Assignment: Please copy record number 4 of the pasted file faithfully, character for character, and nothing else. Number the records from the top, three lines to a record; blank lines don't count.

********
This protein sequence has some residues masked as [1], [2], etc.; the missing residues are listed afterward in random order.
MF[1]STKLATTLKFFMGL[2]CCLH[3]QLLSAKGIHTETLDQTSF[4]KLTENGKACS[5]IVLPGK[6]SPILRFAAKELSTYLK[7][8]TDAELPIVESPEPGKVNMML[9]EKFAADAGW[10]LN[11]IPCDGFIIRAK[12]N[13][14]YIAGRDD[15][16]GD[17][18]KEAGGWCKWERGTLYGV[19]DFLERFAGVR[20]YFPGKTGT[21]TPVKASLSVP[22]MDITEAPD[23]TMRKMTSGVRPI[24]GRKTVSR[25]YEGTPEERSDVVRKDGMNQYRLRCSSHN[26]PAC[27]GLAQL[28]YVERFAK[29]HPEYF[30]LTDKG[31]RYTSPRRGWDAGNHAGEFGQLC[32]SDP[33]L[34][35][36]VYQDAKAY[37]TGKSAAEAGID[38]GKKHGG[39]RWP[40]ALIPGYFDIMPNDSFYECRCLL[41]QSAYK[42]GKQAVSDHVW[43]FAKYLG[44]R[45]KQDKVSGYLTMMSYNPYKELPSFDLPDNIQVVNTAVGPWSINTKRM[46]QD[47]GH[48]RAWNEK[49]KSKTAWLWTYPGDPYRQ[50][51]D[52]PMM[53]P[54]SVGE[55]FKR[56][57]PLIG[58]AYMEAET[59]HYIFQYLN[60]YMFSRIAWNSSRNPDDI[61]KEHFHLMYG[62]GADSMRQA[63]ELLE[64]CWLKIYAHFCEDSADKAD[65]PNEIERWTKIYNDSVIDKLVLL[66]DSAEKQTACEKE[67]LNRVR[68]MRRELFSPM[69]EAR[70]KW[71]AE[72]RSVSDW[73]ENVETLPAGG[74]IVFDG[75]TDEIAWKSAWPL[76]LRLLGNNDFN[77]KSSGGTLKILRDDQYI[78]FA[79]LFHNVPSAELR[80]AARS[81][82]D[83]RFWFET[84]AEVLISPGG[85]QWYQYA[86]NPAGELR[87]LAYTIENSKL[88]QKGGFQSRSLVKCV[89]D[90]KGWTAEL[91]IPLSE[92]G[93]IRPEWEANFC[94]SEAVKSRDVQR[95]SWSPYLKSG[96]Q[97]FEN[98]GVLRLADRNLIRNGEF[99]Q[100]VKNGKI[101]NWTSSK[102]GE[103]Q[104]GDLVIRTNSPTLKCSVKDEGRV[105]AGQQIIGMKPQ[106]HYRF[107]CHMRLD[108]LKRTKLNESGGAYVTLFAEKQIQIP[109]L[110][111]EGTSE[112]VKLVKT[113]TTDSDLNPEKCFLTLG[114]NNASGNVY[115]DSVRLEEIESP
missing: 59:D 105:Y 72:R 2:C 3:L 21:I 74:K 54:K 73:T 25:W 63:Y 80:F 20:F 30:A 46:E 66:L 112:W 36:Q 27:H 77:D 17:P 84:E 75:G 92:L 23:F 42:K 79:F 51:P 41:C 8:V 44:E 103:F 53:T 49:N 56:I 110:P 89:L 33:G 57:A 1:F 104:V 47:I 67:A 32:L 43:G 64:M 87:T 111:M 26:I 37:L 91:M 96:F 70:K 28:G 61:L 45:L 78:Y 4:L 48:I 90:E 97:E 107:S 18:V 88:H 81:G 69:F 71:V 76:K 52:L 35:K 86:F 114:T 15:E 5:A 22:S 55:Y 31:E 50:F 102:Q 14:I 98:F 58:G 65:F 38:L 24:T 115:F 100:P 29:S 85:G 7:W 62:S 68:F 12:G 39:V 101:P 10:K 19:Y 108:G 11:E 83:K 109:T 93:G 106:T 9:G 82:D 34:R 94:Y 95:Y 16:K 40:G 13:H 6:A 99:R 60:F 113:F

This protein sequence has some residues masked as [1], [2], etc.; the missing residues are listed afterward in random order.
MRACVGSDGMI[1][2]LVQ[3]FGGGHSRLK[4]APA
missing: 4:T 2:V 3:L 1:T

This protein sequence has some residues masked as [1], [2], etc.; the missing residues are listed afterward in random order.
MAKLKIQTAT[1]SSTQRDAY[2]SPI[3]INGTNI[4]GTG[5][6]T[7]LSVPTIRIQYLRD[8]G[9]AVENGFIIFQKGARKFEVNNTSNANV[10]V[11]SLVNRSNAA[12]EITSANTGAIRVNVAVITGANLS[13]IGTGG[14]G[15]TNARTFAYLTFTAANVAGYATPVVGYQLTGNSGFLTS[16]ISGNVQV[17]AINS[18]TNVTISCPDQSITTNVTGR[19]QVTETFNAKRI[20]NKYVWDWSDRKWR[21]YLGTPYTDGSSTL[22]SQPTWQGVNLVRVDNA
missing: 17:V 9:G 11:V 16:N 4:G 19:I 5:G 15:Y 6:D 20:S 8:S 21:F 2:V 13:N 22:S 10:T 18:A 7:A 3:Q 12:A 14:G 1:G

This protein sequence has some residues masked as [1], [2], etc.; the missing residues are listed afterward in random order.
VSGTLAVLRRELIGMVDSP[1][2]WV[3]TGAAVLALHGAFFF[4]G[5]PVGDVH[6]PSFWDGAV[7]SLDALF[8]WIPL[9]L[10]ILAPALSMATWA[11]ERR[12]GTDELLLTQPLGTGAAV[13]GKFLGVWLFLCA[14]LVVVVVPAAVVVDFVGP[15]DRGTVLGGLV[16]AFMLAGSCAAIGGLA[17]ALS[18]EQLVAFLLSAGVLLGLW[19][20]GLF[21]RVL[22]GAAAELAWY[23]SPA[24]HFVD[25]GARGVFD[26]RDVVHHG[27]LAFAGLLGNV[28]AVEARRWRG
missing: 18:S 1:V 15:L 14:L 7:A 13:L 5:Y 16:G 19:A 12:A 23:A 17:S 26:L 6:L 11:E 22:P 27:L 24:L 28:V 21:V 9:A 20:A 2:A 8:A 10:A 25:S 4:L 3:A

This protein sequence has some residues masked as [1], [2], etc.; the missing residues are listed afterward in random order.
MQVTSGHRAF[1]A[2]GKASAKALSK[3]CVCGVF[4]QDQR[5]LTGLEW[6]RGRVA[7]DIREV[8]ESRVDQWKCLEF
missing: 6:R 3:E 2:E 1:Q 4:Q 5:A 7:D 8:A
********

This protein sequence has some residues masked as [1], [2], etc.; the missing residues are listed afterward in random order.
VSGTLAVLRRELIGMVDSP[1][2]WV[3]TGAAVLALHGAFFF[4]G[5]PVGDVH[6]PSFWDGAV[7]SLDALF[8]WIPL[9]L[10]ILAPALSMATWA[11]ERR[12]GTDELLLTQPLGTGAAV[13]GKFLGVWLFLCA[14]LVVVVVPAAVVVDFVGP[15]DRGTVLGGLV[16]AFMLAGSCAAIGGLA[17]ALS[18]EQLVAFLLSAGVLLGLW[19][20]GLF[21]RVL[22]GAAAELAWY[23]SPA[24]HFVD[25]GARGVFD[26]RDVVHHG[27]LAFAGLLGNV[28]AVEARRWRG
missing: 18:S 1:V 15:L 14:L 7:A 13:L 5:Y 16:G 19:A 12:A 23:A 17:S 26:L 6:L 11:E 22:P 27:L 24:L 28:V 21:V 9:A 20:A 2:A 8:A 10:A 25:S 4:L 3:A